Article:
Public meeting of the advisory committee at the office of the Dutch Healthcare Insurance Board (CVZ) d.d. September 21, 2012
Argument of the Academic Medical Center in response to the preliminary advice from the Dutch Healthcare Insurance Board (CVZ) to stop reimbursement of Fabrazyme and Replagal
I appreciate the opportunity to reflect the view of the AMC.
We disagree with the CVZ to discontinue reimbursement of enzyme replacement therapy (ERT; agalsidase alfa and agalsidase beta) for Fabry disease in the Netherlands.
First of all, as treating physicians, we consider it unacceptable to stop therapy in patients who have been treated for years and have shown benefits of ERT. The preliminary advice suggests that for patients on treatment a transition plan should be developed, which implicates that newly identified patient cannot start therapy. This is unacceptable as well, especially for those patients that we consider as having a high chance of responding favourably. The report by the Committee of Pharmaceutical Help (CFH) has concluded that there is an added value of ERT above standard therapy. To deny further reimbursement means that this decision is primarily based upon the high costs in relation to the relatively moderate effectiveness. The main problem here is that the effectiveness is different for subgroups of patients. A patient with end-stage renal or cardiac disease will profit less, or not at all, from therapy. With the disease model that we developed, we have performed several scenario analyses and we have shown that indeed subgroups exist that apparently profit less or more from ERT. Unfortunately, we had to make a lot of assumptions, simply because the number of patients in the Netherlands is too small. We also established that generation of antibodies impacts negatively on the biochemical response of patients. We are convinced that this translates to decline in clinical effects as well. Again, numbers of data are too small to draw firm conclusions. We disagree with the CVZ that it is unclear how much extra research is needed: we have already written a new study proposal that we can carry out with other EU centers. We strongly advocate, as we have done previously, that international collaboration is stimulated to solve these issues.
With respect to cost-effectiveness: also after more extensive research, the price per QALY will remain unfavourable. But this was already known at the start of the investigations: quality of life in a chronic progressive condition such as Fabry disease will not suddenly improve. You could calculate on the back of a napkin that at drug costs of 200.000 euro’s per year the price per QALY will easily increase to several millions. We did not need 4 years of research to come to that conclusion. Instead what is needed is a better discussion how effectiveness of these treatments can be assessed earlier and better, what society is willing to pay for orphan drugs and whether traditional HTA methodology is suitable to evaluate orphan drugs. If it is decided to preclude ERT from healthcare insurance for all Fabry patients in the Netherlands, then CVZ gives the message that in view of all these uncertainties, we better decide to stop all reimbursements. This would be a tragic mistake.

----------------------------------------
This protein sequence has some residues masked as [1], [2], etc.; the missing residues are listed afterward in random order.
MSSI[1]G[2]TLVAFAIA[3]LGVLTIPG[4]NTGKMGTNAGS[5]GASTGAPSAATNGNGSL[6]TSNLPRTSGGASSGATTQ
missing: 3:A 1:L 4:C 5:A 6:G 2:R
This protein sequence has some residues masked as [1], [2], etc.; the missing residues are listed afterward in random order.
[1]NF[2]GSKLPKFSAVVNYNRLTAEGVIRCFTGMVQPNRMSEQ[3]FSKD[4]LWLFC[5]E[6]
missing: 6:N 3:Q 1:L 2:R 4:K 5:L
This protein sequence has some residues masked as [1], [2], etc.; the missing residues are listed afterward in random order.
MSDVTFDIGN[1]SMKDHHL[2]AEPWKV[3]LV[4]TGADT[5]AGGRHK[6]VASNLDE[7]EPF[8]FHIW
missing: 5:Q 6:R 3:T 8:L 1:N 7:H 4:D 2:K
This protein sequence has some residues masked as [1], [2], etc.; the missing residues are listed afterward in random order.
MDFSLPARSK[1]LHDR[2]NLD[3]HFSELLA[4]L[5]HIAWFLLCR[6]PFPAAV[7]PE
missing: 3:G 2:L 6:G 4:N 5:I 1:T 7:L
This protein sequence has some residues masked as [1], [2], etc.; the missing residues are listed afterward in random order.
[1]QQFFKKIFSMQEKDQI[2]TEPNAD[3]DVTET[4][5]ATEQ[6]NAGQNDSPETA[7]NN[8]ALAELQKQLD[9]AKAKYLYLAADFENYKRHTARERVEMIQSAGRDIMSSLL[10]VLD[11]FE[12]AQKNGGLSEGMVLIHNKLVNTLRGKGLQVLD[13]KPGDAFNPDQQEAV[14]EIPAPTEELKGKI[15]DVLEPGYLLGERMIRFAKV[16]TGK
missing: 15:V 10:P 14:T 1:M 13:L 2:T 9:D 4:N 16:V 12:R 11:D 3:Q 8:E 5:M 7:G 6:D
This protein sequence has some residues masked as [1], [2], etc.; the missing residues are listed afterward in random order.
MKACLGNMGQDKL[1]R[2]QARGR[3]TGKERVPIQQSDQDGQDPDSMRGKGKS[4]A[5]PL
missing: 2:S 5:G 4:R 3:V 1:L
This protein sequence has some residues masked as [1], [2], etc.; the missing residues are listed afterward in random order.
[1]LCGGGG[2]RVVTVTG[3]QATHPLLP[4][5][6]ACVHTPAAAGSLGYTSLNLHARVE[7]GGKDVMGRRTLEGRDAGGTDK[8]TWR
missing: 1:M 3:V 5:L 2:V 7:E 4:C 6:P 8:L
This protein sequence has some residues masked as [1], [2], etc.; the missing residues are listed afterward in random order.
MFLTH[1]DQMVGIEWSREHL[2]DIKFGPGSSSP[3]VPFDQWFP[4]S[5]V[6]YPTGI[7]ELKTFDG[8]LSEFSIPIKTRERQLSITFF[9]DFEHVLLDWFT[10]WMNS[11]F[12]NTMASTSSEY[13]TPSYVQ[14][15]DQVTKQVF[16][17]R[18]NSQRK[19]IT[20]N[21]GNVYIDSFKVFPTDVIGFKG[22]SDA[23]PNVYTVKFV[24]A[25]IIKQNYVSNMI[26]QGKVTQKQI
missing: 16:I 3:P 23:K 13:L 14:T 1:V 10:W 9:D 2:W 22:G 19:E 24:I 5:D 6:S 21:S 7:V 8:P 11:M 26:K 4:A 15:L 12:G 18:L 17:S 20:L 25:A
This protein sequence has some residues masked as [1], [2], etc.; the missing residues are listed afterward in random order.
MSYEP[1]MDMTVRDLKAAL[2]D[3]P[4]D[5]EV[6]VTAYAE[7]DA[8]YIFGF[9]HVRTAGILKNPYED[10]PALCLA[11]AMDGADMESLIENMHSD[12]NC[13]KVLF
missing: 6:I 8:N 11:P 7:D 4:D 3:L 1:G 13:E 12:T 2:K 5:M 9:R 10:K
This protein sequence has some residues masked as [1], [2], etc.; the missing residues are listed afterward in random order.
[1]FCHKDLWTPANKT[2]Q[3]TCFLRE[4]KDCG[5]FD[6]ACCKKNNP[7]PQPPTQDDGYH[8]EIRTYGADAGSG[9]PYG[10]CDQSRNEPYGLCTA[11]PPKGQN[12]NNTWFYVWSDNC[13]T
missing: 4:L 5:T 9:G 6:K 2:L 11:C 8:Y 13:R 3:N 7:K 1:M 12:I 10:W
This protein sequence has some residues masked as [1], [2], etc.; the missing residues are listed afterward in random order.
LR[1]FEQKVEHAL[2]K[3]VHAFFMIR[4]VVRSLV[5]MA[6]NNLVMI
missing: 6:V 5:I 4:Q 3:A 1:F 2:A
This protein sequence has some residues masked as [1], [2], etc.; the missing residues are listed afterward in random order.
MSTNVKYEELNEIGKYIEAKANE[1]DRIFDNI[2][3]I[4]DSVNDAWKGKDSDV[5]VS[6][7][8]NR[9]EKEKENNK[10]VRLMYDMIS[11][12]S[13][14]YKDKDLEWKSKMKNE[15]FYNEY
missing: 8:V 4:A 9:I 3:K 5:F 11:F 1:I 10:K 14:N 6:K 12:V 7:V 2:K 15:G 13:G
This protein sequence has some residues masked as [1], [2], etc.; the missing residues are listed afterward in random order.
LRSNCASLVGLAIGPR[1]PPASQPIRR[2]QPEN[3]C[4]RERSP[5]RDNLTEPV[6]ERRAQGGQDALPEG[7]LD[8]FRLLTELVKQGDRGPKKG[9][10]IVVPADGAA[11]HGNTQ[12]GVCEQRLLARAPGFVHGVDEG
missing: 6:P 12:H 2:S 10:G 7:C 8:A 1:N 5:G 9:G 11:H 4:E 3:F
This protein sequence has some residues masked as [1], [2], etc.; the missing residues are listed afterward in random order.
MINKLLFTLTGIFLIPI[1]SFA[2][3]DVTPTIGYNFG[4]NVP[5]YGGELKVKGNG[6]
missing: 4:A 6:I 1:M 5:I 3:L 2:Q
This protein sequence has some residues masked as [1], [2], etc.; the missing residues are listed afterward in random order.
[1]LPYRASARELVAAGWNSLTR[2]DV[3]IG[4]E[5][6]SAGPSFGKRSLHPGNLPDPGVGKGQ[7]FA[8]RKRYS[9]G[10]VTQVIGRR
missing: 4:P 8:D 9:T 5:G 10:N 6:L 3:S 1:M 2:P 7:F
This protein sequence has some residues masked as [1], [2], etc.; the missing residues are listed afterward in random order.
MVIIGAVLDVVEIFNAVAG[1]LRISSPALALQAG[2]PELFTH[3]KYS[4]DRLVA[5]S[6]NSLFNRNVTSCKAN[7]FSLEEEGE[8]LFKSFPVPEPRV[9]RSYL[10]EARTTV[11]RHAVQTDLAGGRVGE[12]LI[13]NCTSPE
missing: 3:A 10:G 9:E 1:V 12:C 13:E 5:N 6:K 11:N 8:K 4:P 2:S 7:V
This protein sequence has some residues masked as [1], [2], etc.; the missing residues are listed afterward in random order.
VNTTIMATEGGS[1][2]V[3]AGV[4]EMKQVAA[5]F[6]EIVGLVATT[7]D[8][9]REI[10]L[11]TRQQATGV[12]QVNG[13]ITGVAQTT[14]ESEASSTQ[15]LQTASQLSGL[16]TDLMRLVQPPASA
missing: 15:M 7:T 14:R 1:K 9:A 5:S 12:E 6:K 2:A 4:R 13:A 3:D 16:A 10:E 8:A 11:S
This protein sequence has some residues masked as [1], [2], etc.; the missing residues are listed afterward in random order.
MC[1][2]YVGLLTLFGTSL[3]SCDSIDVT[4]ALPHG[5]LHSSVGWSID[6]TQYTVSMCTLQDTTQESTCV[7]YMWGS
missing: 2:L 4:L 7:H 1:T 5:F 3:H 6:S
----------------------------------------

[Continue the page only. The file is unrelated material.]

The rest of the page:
My advice to the CVZ is to regard these uncertainties as a stimulus to improve the system: create a new temporary regulation, which allows further international research. The Netherlands can fulfil a role here, as we have done in the past years for Fabry disease. Leave the opportunity open to start therapy in new patients. Start discussions with the pharmaceutical industry, but not only about the price. Challenge them also about the lack of initiatives to improve the existing ERT including the problems with antibody formation. Stimulate an international discussion concerning price setting for orphan drugs within the EU and methods for evaluation. There are already several initiatives in this respect as outlined by Yann le Cam, which should be taken into consideration.
Which brings me to the last more general point: the inefficient evaluation of long-term effectiveness of orphan drugs. This has everything to do with the fact that orphan medicinal products enter the market while clinical effectiveness has not yet been proven. The EMA frequently approves such a product on the basis of preliminary data (or surrogate endpoints) and long-term evaluation is left to the pharmaceutical companies. Every EU member state then invents their own reimbursement regulation, usually also with the aim to control costs. This scenario leads exactly to what is happening today in the Netherlands: on the basis of insufficient data patients are being denied to continue their therapy. In conclusion: in reponse to the open questions that remain let’s not decide now to stop reimbursement, but to open the discussions how we can improve evaluations, pricing and regulations in the future.
Carla E.M. Hollak, internist
Professor of Inherited Metabolic Diseases in Adults
Department of Endocrinology and Metabolism, F5-170
Academic Medical Center
PO Box 22660
1100 DD Amsterdam